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School success starts with showing up

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Guest Column, Published in the ABQ Journal
By Angelo Gonzales / Executive Director, Mission: Graduate
Monday, October 9th, 2017 at 12:02am

The beginning of the school year is a time to focus our community’s attention on the importance of school attendance. Whether you’re a parent, a teacher, a business owner or a concerned community member, we all have a role to play in supporting students’ academic success through good attendance habits.

At Mission: Graduate, we are working in partnership with local school districts and other community organizations to improve high school and college graduation rates. Helping more students graduate from high school is a complex challenge, because the underlying causes of low graduation rates are so multifaceted.

But there’s good news. Research consistently shows that one of the best predictors of high school graduation is simply showing up to school. In other words, if we can improve attendance rates, we can and will make substantial progress toward solving the graduation challenge.

Unfortunately, national research from Attendance Works and the Everyone Graduates Center demonstrates that we have a chronic absence problem across our nation, with over 20 percent of schools experiencing high rates of chronic absenteeism and the highest rates in schools with large numbers of low-income students. Chronic absence is a measure of attendance defined as missing 10 percent or more of the school year for any reason. That translates to missing 18 days over the course of the school year, or as few as two days a month, on average.

To address this challenge, Mission: Graduate has partnered with New Mexico PBS and local school districts, including Albuquerque Public Schools, to get the word out that “Every Day Matters.” It makes no difference if an absence is excused or unexcused; missing as few as two days a month means falling behind in school. We want every parent and every student to know this important message and to understand that there are academic consequences to not attending school regularly.

While raising awareness among students and families is a key solution, schools also have an important role to play in addressing this challenge. Recently Mission: Graduate and NMPBS brought together more than 240 people, representing 40 schools and five school districts, for an all-day conference aimed at helping schools dig deep into their chronic-absence data in order to develop their own school-based attendance success plans.

Conference participants will be going back to their schools to implement their best ideas for decreasing chronic absenteeism, starting with the formation of school-based attendance teams. Each team will use data to identify the root causes of the problem and to develop highly targeted solutions based on what the data are telling them. It’s important that schools have a mix of preventative schoolwide strategies in place, as well as more targeted support for the students with the highest rates of chronic absenteeism.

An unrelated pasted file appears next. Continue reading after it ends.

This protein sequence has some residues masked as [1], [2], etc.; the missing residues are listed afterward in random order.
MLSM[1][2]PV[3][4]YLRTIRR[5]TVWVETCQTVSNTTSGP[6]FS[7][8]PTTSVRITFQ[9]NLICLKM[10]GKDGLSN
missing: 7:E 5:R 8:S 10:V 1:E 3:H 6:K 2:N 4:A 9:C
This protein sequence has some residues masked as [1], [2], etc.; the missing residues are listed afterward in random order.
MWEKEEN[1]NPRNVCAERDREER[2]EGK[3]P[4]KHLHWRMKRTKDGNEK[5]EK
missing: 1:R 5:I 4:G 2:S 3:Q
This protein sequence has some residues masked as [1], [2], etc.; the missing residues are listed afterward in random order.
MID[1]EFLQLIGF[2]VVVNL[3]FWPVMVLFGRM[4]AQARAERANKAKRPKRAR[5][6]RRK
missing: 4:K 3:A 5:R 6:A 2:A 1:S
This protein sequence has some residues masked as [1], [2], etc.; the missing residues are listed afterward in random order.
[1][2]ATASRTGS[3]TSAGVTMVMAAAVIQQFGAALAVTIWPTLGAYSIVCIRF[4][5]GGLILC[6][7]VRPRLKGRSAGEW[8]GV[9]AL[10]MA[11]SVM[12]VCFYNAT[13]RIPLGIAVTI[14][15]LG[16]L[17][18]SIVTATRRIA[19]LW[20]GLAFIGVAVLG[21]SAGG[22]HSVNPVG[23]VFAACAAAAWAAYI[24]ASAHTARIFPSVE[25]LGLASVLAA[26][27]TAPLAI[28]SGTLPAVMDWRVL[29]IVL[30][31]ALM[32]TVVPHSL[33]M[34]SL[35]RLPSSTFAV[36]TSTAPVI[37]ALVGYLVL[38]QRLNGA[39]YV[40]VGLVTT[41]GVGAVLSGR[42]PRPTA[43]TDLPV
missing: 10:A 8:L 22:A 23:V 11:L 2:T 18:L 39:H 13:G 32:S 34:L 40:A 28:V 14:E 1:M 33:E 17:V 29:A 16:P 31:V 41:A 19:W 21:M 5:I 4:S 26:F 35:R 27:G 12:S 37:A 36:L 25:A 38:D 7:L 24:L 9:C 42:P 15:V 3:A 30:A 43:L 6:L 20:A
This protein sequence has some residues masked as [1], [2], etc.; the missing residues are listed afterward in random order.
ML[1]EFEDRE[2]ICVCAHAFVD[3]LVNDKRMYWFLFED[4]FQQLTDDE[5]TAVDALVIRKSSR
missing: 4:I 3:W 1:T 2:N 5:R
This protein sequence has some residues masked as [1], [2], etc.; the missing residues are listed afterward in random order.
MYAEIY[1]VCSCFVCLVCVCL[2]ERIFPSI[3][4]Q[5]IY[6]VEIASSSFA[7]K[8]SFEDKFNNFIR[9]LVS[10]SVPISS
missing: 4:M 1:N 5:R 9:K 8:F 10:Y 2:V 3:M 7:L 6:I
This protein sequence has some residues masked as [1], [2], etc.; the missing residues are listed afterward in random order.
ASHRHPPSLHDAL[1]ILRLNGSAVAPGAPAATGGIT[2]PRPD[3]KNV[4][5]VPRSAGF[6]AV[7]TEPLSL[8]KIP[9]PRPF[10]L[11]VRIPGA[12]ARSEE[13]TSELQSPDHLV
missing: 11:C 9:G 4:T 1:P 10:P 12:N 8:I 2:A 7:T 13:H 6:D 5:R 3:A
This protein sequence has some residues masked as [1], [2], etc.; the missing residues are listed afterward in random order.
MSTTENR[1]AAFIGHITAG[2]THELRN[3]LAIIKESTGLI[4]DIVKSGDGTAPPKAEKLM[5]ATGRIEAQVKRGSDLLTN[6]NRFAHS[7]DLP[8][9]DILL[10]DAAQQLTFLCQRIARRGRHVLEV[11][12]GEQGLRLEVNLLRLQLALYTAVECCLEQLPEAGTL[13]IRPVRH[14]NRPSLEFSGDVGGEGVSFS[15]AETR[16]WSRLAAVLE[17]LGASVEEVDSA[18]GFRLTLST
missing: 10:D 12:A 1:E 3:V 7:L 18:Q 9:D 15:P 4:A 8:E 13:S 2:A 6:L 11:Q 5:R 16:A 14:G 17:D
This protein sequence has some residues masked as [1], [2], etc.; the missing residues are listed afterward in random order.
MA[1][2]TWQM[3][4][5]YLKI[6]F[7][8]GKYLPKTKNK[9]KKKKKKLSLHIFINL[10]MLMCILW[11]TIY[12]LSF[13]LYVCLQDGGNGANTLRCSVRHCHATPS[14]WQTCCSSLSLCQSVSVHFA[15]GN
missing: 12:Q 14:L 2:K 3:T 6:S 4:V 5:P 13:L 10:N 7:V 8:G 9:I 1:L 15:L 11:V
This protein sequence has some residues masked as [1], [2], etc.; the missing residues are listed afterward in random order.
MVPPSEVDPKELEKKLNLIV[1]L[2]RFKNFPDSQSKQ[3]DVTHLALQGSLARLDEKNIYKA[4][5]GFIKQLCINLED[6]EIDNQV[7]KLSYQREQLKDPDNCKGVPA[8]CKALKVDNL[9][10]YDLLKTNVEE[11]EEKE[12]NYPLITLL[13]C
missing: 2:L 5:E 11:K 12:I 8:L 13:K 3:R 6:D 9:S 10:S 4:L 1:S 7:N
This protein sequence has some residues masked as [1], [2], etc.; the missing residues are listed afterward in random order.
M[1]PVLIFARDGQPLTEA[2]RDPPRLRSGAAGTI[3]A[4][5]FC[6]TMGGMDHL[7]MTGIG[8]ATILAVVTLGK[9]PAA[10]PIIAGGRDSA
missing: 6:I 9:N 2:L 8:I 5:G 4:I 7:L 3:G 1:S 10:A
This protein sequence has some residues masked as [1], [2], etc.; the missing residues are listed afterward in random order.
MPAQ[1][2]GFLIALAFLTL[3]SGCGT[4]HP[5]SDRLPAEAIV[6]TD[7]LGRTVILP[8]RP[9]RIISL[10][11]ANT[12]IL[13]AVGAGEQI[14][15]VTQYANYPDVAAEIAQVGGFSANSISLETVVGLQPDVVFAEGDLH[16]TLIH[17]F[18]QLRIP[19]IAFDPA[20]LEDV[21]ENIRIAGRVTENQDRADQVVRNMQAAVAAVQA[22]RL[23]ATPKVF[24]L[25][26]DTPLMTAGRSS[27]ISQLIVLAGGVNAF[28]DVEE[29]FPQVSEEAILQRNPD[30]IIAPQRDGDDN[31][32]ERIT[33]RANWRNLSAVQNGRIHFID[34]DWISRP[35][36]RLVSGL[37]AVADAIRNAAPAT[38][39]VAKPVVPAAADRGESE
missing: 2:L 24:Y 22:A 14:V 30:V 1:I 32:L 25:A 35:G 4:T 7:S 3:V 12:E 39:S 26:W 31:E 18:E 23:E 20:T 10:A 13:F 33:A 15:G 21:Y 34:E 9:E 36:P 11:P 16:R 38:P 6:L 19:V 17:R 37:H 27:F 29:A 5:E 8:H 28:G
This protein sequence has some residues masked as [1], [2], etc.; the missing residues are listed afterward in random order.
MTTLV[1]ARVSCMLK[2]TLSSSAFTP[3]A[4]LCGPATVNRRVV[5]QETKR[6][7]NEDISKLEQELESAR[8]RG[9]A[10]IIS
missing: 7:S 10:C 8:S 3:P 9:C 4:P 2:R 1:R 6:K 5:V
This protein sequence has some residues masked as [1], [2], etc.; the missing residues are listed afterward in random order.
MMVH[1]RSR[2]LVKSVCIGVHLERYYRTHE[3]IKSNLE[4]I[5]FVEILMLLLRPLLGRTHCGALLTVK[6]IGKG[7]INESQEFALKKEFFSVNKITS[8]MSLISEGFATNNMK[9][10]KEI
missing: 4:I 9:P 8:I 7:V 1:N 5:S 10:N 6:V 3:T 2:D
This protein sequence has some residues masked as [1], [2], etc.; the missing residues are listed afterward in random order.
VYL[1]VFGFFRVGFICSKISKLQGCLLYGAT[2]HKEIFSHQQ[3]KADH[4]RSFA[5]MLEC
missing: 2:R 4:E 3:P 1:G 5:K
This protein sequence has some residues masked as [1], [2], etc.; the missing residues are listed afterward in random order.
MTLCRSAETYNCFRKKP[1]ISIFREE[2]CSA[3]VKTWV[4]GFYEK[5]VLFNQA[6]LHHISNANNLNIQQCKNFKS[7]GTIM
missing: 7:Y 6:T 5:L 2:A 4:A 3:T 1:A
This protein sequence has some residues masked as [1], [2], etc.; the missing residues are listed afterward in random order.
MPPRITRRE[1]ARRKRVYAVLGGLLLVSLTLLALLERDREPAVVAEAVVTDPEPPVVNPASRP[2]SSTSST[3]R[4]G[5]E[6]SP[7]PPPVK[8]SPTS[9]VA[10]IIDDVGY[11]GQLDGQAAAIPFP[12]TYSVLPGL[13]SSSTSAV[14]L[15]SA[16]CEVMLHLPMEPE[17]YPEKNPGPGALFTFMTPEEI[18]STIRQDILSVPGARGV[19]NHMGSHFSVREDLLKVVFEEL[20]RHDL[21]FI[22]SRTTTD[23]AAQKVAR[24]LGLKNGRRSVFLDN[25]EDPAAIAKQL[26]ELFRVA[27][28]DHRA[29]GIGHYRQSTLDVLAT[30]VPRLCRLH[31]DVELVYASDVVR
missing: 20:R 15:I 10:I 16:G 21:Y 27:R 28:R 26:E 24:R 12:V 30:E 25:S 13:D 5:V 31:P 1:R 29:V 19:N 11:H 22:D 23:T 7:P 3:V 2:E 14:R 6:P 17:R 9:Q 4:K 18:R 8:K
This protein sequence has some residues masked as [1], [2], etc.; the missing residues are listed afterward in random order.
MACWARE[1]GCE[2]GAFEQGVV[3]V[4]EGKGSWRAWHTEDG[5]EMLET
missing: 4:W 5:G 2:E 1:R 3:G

I am encouraged by the energy and commitment that our principals, teachers and school staff continue to bring to this complex challenge. They recognize the critical importance of good attendance habits, and they are organizing themselves to tackle the chronic absence problem in our community head on.

But they can’t do it alone. Across the nation, every school that is making progress in reducing chronic absence rates is doing so in partnership with the broader community. In order to do better at getting our children to school, we need every parent, service provider, business and community-based organization to think about the ways in which they can partner with our local schools.

Parents can show children that they value good attendance by scheduling appointments and vacations outside of school hours, helping them prepare for school by laying out clothes and packing backpacks the night before, and establishing bedtime and morning routines. Having a transportation backup plan and keeping in touch with teachers are good habits to develop and continue throughout their school career.

Businesses can help their teenage employees to keep reasonable working hours that allow them to get to school on time and ready to learn. They can encourage employees who are parents to support the good attendance habits of their children.

Individual community members can mentor students either formally or informally by promoting awareness on the importance of attending school every day.

We all know a child, either in our families or in our community, that we care about. In our own way, let’s take the time to help them understand the importance of going to school.

We can all play a role. What role will you play?

Mission: Graduate is an initiative of the United Way of Central New Mexico committed to a goal of 60,000 new graduates with college degrees and certificates in central New Mexico by the year 2020. #60Kby2020 #EveryDayMatters